Zoom Gali Gali Girlfriends Span Seven Decades
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Zoom Gali Gali Girlfriends Span Seven Decades

The Zoom Gali Gali Girls, all native Atlantans, share life’s ups and downs and their fascinating interests.

After 37 years with the Atlanta Journal-Constitution and now with the AJT, , Jaffe’s focus is lifestyle, art, dining, fashion, and community events with emphasis on Jewish movers and shakers.

Zoom Gali Gali Girls today, from left: (front row) Peggy Schaffer Slotin, Charlotte Blass Kaminski, Eleanor Leff Schwartz, Cookie Friedland Aftergut; (back row) Gail Feldser, Bunny Rothberg Rosenberg, Alice Isenberg Sanders.
Zoom Gali Gali Girls today, from left: (front row) Peggy Schaffer Slotin, Charlotte Blass Kaminski, Eleanor Leff Schwartz, Cookie Friedland Aftergut; (back row) Gail Feldser, Bunny Rothberg Rosenberg, Alice Isenberg Sanders.

At summer camp, the popular chant was “Make new friends, keep the old / Some are silver, some are gold.”

Here in lies a continuing life saga of how friendship endures through the decades with seven native Atlanta women who are modern-day “Golden Girls.”

Peggy Slotin recalled, “We were all together on the ‘Woody Willow TV Show’ in our Brownie uniforms, led by Mrs. Gavin. Additionally, we were all in Hebrew Sunday school together on 10th Street, taught by Mr. Steinberg, and played basketball on the old courts of the AJCC on Peachtree Street. On Saturdays, we walked together from the AA Synagogue on Washington Street to Ding Ho’s Restaurant after Rabbi Epstein’s religious services, and we were all confirmed together.”

Member Charlotte Kaminsky said she enjoys how the group still holds on to “Old Atlanta” through their lasting friendships.

The group did take some down time to go to college, get married, and have children. Later in life, at the onset of COVID, they reconnected.

Alice Sanders said, “Not surprisingly, we are each other’s history. We remember each other’s families, brothers, sisters, mothers, and fathers. Asking around, you will not find many people still in touch with their friends from kindergarten. We have come full circle…we fabulous ladies in our 80s.”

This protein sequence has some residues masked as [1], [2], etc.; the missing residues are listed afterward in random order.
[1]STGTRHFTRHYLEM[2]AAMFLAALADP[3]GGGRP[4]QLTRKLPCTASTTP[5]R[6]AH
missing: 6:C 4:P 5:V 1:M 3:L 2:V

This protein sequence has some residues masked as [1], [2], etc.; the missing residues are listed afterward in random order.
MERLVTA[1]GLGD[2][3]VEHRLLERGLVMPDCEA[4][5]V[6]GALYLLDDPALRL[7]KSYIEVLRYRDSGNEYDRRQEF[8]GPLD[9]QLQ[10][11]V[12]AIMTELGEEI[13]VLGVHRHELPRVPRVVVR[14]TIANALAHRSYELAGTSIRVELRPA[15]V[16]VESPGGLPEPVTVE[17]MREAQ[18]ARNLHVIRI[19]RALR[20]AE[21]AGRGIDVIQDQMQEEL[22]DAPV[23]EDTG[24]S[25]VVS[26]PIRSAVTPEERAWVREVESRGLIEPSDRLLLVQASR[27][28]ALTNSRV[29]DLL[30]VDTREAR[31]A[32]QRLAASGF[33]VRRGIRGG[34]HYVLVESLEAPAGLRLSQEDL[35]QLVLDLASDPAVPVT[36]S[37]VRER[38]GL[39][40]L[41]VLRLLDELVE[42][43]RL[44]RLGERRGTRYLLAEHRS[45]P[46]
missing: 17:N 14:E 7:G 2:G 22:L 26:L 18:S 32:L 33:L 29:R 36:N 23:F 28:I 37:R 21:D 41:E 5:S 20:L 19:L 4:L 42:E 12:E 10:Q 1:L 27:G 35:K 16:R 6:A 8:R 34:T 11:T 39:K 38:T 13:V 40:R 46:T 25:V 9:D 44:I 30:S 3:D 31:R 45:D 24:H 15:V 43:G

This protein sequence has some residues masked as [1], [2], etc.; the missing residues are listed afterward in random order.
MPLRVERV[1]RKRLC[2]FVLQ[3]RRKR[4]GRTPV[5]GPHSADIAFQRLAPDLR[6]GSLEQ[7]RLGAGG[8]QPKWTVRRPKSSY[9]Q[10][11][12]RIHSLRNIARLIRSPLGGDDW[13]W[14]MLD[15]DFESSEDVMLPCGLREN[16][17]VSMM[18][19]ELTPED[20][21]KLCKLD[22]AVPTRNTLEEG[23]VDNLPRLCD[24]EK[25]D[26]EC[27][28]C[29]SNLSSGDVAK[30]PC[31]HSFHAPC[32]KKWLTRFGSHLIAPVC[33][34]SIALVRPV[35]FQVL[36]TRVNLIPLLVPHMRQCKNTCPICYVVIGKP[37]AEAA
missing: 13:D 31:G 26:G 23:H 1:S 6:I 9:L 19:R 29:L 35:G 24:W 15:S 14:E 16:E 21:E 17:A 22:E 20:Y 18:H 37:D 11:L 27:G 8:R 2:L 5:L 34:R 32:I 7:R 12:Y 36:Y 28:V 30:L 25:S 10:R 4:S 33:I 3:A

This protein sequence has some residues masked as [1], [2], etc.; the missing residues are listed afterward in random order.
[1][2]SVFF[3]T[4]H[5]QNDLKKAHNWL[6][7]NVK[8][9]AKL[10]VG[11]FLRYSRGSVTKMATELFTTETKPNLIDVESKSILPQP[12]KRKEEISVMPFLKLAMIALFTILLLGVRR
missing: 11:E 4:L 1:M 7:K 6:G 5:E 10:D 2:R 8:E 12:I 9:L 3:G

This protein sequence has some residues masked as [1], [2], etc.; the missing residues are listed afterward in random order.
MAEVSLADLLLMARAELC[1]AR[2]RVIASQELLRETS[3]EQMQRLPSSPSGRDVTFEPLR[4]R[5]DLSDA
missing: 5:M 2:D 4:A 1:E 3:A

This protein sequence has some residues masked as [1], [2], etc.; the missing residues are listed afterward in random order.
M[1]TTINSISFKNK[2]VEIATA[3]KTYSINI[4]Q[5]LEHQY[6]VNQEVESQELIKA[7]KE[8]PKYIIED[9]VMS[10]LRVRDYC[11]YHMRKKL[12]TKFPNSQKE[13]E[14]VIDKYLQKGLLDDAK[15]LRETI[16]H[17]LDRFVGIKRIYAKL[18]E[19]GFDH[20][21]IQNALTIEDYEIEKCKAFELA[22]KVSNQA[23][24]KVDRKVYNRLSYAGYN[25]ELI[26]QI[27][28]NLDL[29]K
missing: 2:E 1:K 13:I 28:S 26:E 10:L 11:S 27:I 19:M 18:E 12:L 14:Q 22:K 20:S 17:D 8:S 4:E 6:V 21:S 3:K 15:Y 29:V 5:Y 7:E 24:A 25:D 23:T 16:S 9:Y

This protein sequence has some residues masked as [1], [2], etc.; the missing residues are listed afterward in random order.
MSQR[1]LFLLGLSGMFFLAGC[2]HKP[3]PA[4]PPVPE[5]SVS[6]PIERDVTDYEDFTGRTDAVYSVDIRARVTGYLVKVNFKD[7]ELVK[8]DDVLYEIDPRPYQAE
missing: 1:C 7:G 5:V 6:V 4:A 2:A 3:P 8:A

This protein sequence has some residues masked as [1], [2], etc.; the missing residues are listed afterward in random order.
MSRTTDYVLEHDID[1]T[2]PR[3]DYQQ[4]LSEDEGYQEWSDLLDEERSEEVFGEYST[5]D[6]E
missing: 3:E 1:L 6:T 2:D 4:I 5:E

The “Girls” are much more than a support group. They share a meeting of the minds, common experiences, recognition at a deep level of acquired wisdom, and an appreciation of each other’s issues.

Bunny Rosenberg said, “Knowing that you are part of a group that understands its roots, appreciates the other’s accomplishments, and are grateful we all have arrived safely together at this stage of life, creating a strong bond and an everlasting sense of comfort. I feel young when I can spend time with the friends that I knew when I was young…it’s like a step back in time.”

Events are top of mind for the group. They get together for lunch at fashionable restaurants. They toured Savannah College of Art & Design and the Atlanta History Center. The Breman Jewish Museum and the Swan House are on the future activity list.

The “Girls” were 10-year-old Brownies in 1951 appearing on the “Woody Willow TV Show.”

The pandemic played a pivotal role in strengthening relationships. Not being able to be present physically, they learned to Zoom, which was a significant challenge. Zooming offered the ladies the opportunity to stay connected socially and share life events.

Eleanor Schwartz said, “Our Sunday afternoon Zoom meetings were the highlight of my week. We named our group, “The Zoom Gali Gali Girls.”

Zooming continued as an educational tool. Slotin, who goes to Puerto Vallarta, Mexico, from November to April, offered a different dimension. She shared what it was like to live in another country and showed her presentation, “The Seeds of Antisemitism,” which begins with Abraham and goes through the part that the early Roman Catholic Church played in the suffering of the Jewish people. She said, “The reception by a large mixed religious group in Puerto Vallarta was amazing. This is the same presentation I gave to the ‘Girls’ and their husbands at an ice cream party hosted by Cookie Aftergut recently.”

The ladies are unique in their own way. Aftergut appreciated the bond and support in difficult times. Aftergut, who just turned 82, is a vocal and well-known breast cancer survivor and started “Chemoflage,” a different kind of support group.

She said, “I am proud to say I helped many women going down the ‘chemo journey’ and, upon closing, was able to donate $66,000 to cancer charities.” She is looking forward to celebrating their 100th birthdays together in 18 years. She is known to say, “We are not aging, we are ripening to perfection.”

Another “Girl,” Gail Natter, summed it up, “The only thing better than old friends is old friends with chocolate! The Zoom Gali Gali Girls take our birthdays very seriously. They feel each birthday marks a milestone. At this point in our lives, we count our blessings instead of candles.”

Wonder what Rabbi Epstein thought about Ding Ho dining?

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